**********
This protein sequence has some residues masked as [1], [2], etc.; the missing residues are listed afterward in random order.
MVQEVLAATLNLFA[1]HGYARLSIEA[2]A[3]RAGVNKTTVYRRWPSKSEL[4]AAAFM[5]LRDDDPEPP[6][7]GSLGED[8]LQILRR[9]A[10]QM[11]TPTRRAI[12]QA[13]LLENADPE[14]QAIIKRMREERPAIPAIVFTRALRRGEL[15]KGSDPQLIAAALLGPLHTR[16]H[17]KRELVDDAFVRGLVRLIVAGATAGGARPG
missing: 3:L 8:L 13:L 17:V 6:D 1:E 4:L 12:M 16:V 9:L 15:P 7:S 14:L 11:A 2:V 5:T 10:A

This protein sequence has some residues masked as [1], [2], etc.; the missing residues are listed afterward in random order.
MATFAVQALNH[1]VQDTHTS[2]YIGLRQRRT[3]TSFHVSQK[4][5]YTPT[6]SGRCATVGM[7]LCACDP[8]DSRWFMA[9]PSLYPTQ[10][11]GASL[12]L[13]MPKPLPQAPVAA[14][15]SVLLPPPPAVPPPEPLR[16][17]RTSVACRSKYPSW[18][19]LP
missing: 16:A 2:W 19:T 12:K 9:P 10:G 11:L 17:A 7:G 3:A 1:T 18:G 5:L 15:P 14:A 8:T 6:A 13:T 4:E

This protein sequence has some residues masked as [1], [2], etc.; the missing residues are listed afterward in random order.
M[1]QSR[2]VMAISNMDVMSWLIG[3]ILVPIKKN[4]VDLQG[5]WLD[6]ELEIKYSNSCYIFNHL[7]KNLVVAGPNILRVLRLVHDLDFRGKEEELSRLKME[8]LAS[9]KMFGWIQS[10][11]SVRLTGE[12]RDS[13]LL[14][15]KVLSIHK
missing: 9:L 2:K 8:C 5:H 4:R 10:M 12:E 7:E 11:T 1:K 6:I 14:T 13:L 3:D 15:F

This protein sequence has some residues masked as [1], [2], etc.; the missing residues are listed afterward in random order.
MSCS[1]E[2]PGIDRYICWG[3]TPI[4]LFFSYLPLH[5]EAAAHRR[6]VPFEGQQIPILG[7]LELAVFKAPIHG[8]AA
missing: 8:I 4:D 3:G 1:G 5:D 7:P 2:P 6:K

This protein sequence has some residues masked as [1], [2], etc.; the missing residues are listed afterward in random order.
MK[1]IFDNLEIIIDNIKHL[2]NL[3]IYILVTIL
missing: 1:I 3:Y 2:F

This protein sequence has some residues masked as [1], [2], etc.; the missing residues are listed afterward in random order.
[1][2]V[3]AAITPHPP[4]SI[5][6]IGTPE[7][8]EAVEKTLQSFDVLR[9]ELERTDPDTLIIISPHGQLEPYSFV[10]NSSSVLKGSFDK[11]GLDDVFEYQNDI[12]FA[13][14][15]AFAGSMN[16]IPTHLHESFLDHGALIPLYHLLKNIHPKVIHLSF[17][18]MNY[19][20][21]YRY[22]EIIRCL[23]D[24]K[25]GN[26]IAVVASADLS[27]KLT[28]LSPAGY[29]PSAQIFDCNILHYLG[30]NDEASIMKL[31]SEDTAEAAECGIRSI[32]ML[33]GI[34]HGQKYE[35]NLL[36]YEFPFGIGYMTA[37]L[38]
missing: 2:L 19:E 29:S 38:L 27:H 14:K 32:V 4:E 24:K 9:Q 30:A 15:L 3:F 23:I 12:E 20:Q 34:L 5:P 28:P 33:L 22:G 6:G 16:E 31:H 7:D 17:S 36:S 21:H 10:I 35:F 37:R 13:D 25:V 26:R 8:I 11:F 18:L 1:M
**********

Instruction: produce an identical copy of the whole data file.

This protein sequence has some residues masked as [1], [2], etc.; the missing residues are listed afterward in random order.
MVQEVLAATLNLFA[1]HGYARLSIEA[2]A[3]RAGVNKTTVYRRWPSKSEL[4]AAAFM[5]LRDDDPEPP[6][7]GSLGED[8]LQILRR[9]A[10]QM[11]TPTRRAI[12]QA[13]LLENADPE[14]QAIIKRMREERPAIPAIVFTRALRRGEL[15]KGSDPQLIAAALLGPLHTR[16]H[17]KRELVDDAFVRGLVRLIVAGATAGGARPG
missing: 3:L 8:L 13:L 17:V 6:D 1:E 4:L 12:M 16:V 9:L 15:P 7:S 14:L 11:A 2:V 5:T 10:A

This protein sequence has some residues masked as [1], [2], etc.; the missing residues are listed afterward in random order.
MATFAVQALNH[1]VQDTHTS[2]YIGLRQRRT[3]TSFHVSQK[4][5]YTPT[6]SGRCATVGM[7]LCACDP[8]DSRWFMA[9]PSLYPTQ[10][11]GASL[12]L[13]MPKPLPQAPVAA[14][15]SVLLPPPPAVPPPEPLR[16][17]RTSVACRSKYPSW[18][19]LP
missing: 16:A 2:W 19:T 12:K 9:P 10:G 11:L 17:A 7:G 3:A 1:T 18:G 5:L 15:P 14:A 8:T 6:A 13:T 4:E

This protein sequence has some residues masked as [1], [2], etc.; the missing residues are listed afterward in random order.
M[1]QSR[2]VMAISNMDVMSWLIG[3]ILVPIKKN[4]VDLQG[5]WLD[6]ELEIKYSNSCYIFNHL[7]KNLVVAGPNILRVLRLVHDLDFRGKEEELSRLKME[8]LAS[9]KMFGWIQS[10][11]SVRLTGE[12]RDS[13]LL[14][15]KVLSIHK
missing: 9:L 2:K 8:C 5:H 4:R 10:M 12:E 7:E 11:T 1:K 6:I 14:T 13:L 3:D 15:F

This protein sequence has some residues masked as [1], [2], etc.; the missing residues are listed afterward in random order.
MSCS[1]E[2]PGIDRYICWG[3]TPI[4]LFFSYLPLH[5]EAAAHRR[6]VPFEGQQIPILG[7]LELAVFKAPIHG[8]AA
missing: 8:I 4:D 3:G 1:G 5:D 7:P 2:P 6:K

This protein sequence has some residues masked as [1], [2], etc.; the missing residues are listed afterward in random order.
MK[1]IFDNLEIIIDNIKHL[2]NL[3]IYILVTIL
missing: 1:I 3:Y 2:F

This protein sequence has some residues masked as [1], [2], etc.; the missing residues are listed afterward in random order.
[1][2]V[3]AAITPHPP[4]SI[5][6]IGTPE[7][8]EAVEKTLQSFDVLR[9]ELERTDPDTLIIISPHGQLEPYSFV[10]NSSSVLKGSFDK[11]GLDDVFEYQNDI[12]FA[13][14][15]AFAGSMN[16]IPTHLHESFLDHGALIPLYHLLKNIHPKVIHLSF[17][18]MNY[19][20][21]YRY[22]EIIRCL[23]D[24]K[25]GN[26]IAVVASADLS[27]KLT[28]LSPAGY[29]PSAQIFDCNILHYLG[30]NDEASIMKL[31]SEDTAEAAECGIRSI[32]ML[33]GI[34]HGQKYE[35]NLL[36]YEFPFGIGYMTA[37]L[38]
missing: 2:L 19:E 29:S 38:L 27:H 14:K 32:V 4:E 24:K 9:Q 30:A 15:L 3:F 23:I 12:E 20:Q 34:L 5:P 28:P 33:L 22:G 6:G 16:E 31:H 7:D 17:S 36:S 21:H 10:I 35:F 37:R 13:D 25:V 26:R 8:I 11:F 18:L 1:M